We assume that if the powers of the commission under this chapter included the authority to issue certificates of convenience and necessity, there would be little or no doubt that such an agreement would be considered violative of the statute as in *436 derogation of the commission's statutory authority over service areas. Indeed, the brief of City Gas contains more than a hint that in such circumstance it would agree that the commission had implied authority to immunize such agreements by its approval. In any event, it seems clear that, without commission approval, such an agreement would be incompatible with the possession of the degree of areal control that such a provision would vest in the commission. This being so, it seems logical next to inquire whether the commission's present statutory powers fall sufficiently short of those hypothesized to warrant a different holding as to the effect of the statute upon an unapproved agreement and as to the effect of the commission's approval.

We are inclined to the view that the differences between the two patterns of regulation are more apparent than real, more of degree than of kind. No one who contemplates the extensive powers granted to the commission under Ch. 366 can doubt that it has effective control over areas of service. Certainly, the statute is quite explicit in granting the commission authority to order extensions of service, additions to equipment, and the like. It may be true that the commission lacks authority, under Ch. 366, to order a public utility out of an area being served. However, there would be obvious limitations on its authority to do so even if it possessed authority to issue certificates of convenience and necessity. Moreover, we assume for the present purposes, without so deciding, that the statutory powers now possessed could be exercised in various subtle ways that would assure the same result for example, under the authority to determine, for rate making purposes, whether certain investments for equipment were prudently made.

In short, we are of the opinion that the commission's existing statutory powers over areas of service, both expressed and implied, are sufficiently broad to constitute an insurmountable obstacle to the validity of a service area agreement between regulated utilities, which has not been approved by the commission. This, of course, is the position taken by the commission itself, in its order approving this very agreement. Said the commission,

"In the exercise of [its] jurisdiction the Commission is specifically authorized to require repairs, improvements, additions and extensions to the plant and equipment of any public utility reasonably necessary to promote the convenience and welfare of the public and secure adequate service or facilities for those reasonably entitled thereto. Obviously, any agreement between two gas utilities which has for its purpose the establishing of service areas between the utilities will, in effect, limit to some extent the Commission's power to require additions and extensions to plant and equipment reasonably necessary to secure adequate service to those reasonably entitled thereto. In our opinion, such a limitation can have no validity without the approval of this Commission."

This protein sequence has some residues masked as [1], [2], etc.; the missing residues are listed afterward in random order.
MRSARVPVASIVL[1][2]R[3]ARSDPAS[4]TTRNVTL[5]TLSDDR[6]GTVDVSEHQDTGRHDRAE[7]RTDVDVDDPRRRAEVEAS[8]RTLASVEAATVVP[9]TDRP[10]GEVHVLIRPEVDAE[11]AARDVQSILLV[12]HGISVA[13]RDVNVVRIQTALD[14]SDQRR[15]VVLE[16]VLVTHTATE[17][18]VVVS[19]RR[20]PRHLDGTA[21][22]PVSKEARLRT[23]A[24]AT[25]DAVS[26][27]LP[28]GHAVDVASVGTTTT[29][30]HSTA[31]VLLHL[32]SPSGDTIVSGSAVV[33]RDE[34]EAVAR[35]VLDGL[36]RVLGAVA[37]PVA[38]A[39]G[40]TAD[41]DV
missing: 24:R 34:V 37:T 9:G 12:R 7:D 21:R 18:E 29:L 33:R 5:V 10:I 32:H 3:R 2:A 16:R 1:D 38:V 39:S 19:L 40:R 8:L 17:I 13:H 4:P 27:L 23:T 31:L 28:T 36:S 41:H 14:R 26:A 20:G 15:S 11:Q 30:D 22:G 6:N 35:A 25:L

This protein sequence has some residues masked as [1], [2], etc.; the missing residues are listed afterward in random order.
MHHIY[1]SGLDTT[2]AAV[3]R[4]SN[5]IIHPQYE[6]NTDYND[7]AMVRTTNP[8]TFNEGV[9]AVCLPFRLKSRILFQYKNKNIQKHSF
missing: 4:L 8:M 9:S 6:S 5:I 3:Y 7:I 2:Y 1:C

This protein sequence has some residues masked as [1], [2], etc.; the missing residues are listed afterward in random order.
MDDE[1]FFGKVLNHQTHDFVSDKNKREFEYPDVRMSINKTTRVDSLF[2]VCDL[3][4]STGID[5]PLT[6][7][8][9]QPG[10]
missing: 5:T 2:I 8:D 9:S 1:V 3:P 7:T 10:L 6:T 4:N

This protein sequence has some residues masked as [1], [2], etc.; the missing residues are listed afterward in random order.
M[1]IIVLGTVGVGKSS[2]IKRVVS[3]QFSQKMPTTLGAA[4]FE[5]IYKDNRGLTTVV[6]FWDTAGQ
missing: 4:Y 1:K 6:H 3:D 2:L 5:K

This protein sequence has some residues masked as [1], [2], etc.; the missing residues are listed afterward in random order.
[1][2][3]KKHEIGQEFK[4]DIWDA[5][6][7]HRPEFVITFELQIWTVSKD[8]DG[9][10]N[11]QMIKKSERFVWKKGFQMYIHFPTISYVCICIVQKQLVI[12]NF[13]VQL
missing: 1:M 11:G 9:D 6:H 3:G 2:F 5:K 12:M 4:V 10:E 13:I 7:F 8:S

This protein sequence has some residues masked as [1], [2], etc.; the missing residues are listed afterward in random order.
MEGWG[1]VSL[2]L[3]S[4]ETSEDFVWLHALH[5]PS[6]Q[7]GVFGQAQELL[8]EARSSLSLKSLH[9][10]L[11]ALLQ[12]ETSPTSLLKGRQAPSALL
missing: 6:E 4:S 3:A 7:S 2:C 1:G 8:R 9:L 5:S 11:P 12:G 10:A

By substantially the same reasoning, we also conclude that the commission has adequate implied authority under Ch. 366 to validate such agreements as the one before us. Indeed, we agree with the North Carolina court that the practical effect of such approval is to make the approved contract an order of the commission, binding as such upon the parties. Duke Power Co. v. Blue Ridge Elec. Membership Corp., 253 N.C. 596, 117 S.E.2d 812, 817 (1961). Moreover, as did the district court of appeal, we reject the notion of any such distinction between express and implied statutory authority as posited by the chancellor. The powers of this and similar agencies include both those expressly given and those given by clear and necessary implication from the provisions of the statute. State ex rel. *437 Wells v. Western Union Tel. Co., 1928, 96 Fla. 392, 118 So. 478. Neither category is possessed of greater dignity or effect.

The remaining question relates to the district court's application of Rule 3.5 F.A.R. We agree with the interpretation that the rule forbids appellant's including as a cross-assignment of error the chancellor's refusal to rule upon the asserted invalidity of the service area agreement under federal law. At most, this would have been but another ground for the decree entered.

Since this ground of decision has not been adjudicated, it remains available as the basis for further proceedings if petitioner desires to bring them.

For the foregoing reasons the decision of the District Court of Appeal, Third District, is affirmed.

THORNAL, C.J., and THOMAS and CALDWELL, JJ., concur.

ERVIN, J., dissents with opinion.

ERVIN, Justice (dissenting).

I respectfully dissent. Among the several powers prescribed in F.S. Chapter 366, F.S.A., for the Florida Public Service Commission to exercise in regulating gas companies, I do not find that the Commission is given the power to fix by certificate of necessity, franchise or other directive the territory or area in which any of such companies may furnish service to consumers. Since this power is not expressly given, I do not believe it should be implied. Cf., Radio Telephone Communications, Inc., v. Southeastern Tel. Co., Fla., 170 So. 2d 577; Coast Cities Coaches, Inc., v. Dade County, Fla., 178 So. 2d 703, opinion filed July 7, 1965.

In our free enterprise system governmental officials and agencies should not undertake to regulate competing businesses unless the statutes in the clearest and most unmistakable language provide the regulation is necessary to the public interest. This is particularly true where the regulation interferes with the territorial extent to which businesses may extend their competitive services.